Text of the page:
High-end graphics cards are getting heavier as their cooling and performance components expand to handle them. This means that in some cases the card tends to get a little “flexible” in a rather alarming way known as “GPU sag”.
What is GPU Sag and why does it happen?
When you install a graphics card, the card is supported by the card slot and the screws that secure it to the chassis backplate. This means that the weight on the top rear corner of the card can cause the card to sag and stress the PCIe slot.
Is sag a problem?
Sag is certainly an aesthetic concern for many users. It doesn’t look right and intuitively seems like it’s going to break something at some point. But that doesn’t mean that something breaks. In most cases, the card and PCIe slot will likely be fine, no matter how much anxiety GPU breakthrough causes.
However, if the computer is moved or bumped, there is a chance that the unsecured weight could damage something permanently due to the range of motion the card offers. Whether you dislike GPU sag for aesthetic or security reasons, there are a few things you can do to combat it.
Support it with PCIe power cables
High-end, heavy cards always require additional power via PCIe power connectors from the power supply. One way to reduce GPU sag is to use the cable management system in your case to slightly tension these cables and pull the card back into place. PCIe power connectors are fairly robust and the weight is relatively light. So if you’re going conservative, it might at least address the aesthetic concerns of GPU sag.
Support the map
You can also use another object attached to the bottom of the tower case to support the card. What you use is entirely up to you. You can build a LEGO tower, cut a piece of wood, or 3D print something professional looking. This is a pretty rough solution, but it’s an option, so it’s on the list!
You can buy commercial adjustable props like the MHQJRH GPU Brace Support if you want a more permanent solution that doesn’t look homemade, but even then this is only suitable for a computer that won’t be moved.
MHQJRH graphics card bracket support
If you’re suffering from GPU sag and want a quick, easy, and affordable fix, the MHQRJH offers something better (and cheaper) than most DIY solutions.
Use a GPU support bracket
Perhaps the best solution is a commercial GPU mount. Their designs vary, but all provide additional support for the parts of the card not held by the slot or case backplate.
A common design attaches the bracket to the chassis backplane slot just below the sagging card, with attachment points that prevent the back of the card from sagging. The Thermallight support bracket is an example.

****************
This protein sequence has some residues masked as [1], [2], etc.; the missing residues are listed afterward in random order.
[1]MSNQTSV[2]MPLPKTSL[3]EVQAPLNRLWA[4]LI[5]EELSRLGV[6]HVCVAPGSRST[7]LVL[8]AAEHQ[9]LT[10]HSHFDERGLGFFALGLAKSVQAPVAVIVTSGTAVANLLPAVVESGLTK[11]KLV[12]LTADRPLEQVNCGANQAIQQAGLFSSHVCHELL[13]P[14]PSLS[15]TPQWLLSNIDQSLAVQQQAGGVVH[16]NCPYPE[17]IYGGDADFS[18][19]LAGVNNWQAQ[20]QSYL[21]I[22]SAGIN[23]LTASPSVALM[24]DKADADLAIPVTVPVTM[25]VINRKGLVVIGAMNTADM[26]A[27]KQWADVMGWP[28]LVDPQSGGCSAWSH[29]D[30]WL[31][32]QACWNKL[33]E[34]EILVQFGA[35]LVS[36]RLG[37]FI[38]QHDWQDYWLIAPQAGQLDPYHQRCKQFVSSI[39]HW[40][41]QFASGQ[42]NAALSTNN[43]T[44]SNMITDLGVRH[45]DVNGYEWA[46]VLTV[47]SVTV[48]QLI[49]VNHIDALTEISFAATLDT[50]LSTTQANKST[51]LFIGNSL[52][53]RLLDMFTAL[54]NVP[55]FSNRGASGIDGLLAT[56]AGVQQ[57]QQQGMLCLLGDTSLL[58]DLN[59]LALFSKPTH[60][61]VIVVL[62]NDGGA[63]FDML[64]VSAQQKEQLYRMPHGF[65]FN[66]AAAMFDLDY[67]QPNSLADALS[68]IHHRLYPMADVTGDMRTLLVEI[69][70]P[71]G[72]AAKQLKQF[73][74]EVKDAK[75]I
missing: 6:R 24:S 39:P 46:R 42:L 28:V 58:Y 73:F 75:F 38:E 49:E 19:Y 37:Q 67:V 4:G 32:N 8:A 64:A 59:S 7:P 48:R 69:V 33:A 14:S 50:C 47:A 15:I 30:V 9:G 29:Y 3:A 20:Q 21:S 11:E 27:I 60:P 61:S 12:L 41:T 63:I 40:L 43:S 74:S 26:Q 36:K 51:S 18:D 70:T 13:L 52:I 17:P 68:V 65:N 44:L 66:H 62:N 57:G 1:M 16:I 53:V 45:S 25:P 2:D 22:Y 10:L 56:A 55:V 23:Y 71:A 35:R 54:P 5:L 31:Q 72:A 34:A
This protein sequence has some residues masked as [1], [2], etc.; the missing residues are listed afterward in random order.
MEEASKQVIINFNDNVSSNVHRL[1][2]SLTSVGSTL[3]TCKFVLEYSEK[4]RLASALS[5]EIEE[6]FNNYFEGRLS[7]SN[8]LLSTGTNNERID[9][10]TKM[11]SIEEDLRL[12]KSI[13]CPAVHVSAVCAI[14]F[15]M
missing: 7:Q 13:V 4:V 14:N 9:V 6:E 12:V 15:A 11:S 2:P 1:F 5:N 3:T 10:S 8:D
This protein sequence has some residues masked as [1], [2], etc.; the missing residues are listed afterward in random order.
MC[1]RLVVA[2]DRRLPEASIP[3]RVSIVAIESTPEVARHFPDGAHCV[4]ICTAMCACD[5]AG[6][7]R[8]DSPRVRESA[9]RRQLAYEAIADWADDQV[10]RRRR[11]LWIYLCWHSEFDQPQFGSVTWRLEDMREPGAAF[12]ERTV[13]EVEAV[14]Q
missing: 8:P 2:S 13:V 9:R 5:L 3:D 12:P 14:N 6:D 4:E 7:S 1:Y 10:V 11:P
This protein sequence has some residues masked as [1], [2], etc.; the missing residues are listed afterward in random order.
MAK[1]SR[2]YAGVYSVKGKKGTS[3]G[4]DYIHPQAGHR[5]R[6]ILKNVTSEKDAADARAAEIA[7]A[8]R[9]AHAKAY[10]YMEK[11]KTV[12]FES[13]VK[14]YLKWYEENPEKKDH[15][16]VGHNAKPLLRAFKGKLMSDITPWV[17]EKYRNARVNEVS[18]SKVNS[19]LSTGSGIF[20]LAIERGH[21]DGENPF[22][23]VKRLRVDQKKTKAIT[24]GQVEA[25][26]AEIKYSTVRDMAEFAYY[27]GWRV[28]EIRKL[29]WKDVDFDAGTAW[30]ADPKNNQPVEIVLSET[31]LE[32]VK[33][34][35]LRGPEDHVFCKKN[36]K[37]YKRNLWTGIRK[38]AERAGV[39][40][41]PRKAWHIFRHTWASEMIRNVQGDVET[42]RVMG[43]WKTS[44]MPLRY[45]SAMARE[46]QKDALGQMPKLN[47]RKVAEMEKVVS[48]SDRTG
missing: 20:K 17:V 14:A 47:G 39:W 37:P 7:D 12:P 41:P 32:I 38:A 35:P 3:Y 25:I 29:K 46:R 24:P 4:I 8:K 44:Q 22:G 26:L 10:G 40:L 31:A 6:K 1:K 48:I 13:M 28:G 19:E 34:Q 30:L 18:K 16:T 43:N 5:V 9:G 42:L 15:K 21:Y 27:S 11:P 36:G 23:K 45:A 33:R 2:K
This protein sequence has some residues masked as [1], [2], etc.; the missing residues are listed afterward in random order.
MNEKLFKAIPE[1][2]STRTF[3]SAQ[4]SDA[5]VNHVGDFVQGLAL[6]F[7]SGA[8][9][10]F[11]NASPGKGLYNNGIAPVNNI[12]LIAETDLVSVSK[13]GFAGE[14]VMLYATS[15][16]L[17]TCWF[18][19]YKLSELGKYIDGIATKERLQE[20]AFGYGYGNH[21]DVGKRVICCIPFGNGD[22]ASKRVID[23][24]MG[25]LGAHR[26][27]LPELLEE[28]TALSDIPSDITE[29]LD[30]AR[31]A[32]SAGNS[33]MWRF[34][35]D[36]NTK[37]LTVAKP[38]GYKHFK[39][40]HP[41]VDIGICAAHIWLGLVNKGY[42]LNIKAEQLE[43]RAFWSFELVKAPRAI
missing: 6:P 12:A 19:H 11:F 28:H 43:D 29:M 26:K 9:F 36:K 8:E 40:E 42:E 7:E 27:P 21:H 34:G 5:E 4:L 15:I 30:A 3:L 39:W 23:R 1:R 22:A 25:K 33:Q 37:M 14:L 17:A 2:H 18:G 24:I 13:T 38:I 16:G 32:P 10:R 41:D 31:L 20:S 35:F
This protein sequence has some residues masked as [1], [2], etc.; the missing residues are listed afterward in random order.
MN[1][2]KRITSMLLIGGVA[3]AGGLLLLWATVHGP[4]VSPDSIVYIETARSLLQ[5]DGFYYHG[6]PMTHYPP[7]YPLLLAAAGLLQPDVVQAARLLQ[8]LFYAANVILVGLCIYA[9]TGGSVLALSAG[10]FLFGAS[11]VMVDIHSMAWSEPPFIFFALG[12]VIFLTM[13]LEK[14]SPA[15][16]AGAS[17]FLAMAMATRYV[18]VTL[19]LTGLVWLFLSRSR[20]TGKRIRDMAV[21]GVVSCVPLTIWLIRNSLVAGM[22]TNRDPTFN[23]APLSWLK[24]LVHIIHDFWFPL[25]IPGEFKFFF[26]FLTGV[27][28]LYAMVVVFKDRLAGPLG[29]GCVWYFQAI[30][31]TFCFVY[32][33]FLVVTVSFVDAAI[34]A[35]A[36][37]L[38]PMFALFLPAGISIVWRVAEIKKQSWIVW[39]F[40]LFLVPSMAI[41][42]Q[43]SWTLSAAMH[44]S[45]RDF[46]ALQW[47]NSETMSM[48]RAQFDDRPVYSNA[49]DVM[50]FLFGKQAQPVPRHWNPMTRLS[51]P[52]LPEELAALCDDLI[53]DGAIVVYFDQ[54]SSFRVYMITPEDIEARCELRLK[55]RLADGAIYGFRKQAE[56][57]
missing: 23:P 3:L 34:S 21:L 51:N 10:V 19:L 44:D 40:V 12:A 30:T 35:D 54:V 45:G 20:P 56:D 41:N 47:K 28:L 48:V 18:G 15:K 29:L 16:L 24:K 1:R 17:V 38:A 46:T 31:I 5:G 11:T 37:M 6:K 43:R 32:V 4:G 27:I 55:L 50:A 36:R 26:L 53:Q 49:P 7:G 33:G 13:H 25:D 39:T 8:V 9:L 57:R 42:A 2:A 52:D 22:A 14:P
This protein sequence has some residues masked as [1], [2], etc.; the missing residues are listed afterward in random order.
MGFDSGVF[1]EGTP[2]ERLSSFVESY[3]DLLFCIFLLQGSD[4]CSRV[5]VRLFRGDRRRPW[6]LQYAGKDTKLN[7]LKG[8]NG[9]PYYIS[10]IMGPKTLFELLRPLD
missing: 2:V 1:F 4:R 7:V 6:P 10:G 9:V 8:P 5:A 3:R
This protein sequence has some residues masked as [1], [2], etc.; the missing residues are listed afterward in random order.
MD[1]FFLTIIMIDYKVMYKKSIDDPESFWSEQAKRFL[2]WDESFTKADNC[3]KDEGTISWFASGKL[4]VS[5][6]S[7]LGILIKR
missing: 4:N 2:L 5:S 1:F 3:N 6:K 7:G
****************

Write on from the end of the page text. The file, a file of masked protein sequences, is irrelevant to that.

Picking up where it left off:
Install the card vertically
GPU sag isn’t an issue when the card is upright, but almost all desktop PCs these days use tower cases that slide the cards in sideways. You have three main options here if you want to put your heavy map in a vertical position.
One option is to simply turn your turret on its side (but not on a side with vent holes). It’s not the most elegant solution, but it’s free and you can do it right away.
Alternatively, you can use a PCIe riser cable. This is an extension cable that plugs into the slot on your motherboard and then into the card slots on the other end of the cable. This allows you to mount the card vertically with a custom mounting solution of your choice.
Your third option is to buy another case for your computer that will allow your cards to be mounted vertically, such as the B. the Thermaltake Core P5. Some PC cases have a built-in PCIe riser solution for just that purpose, or you can swim upstream and rock a 1999-like desktop PC case if you can find one.
Thermaltake Core P5
This beautiful tempered glass PC case offers the possibility of installing your graphics card vertically thanks to a special bracket and the included riser cable.
Convert the card to water cooling
The final possible solution to a sagging card is to remove that massive copper and aluminum fan and replace it with a water cooling block and radiator. The radiator and fans mount to the case’s special water-cooling mounting holes, and the card should no longer sag.
This is an expensive and technically demanding solution, but it has the benefit of improving your card’s cooling, performance, and noise levels. While it’s not really worth doing this for GPU sag alone, there is a side benefit of water cooling your graphics card!
TIED TOGETHER: Do you need liquid cooling for your PC?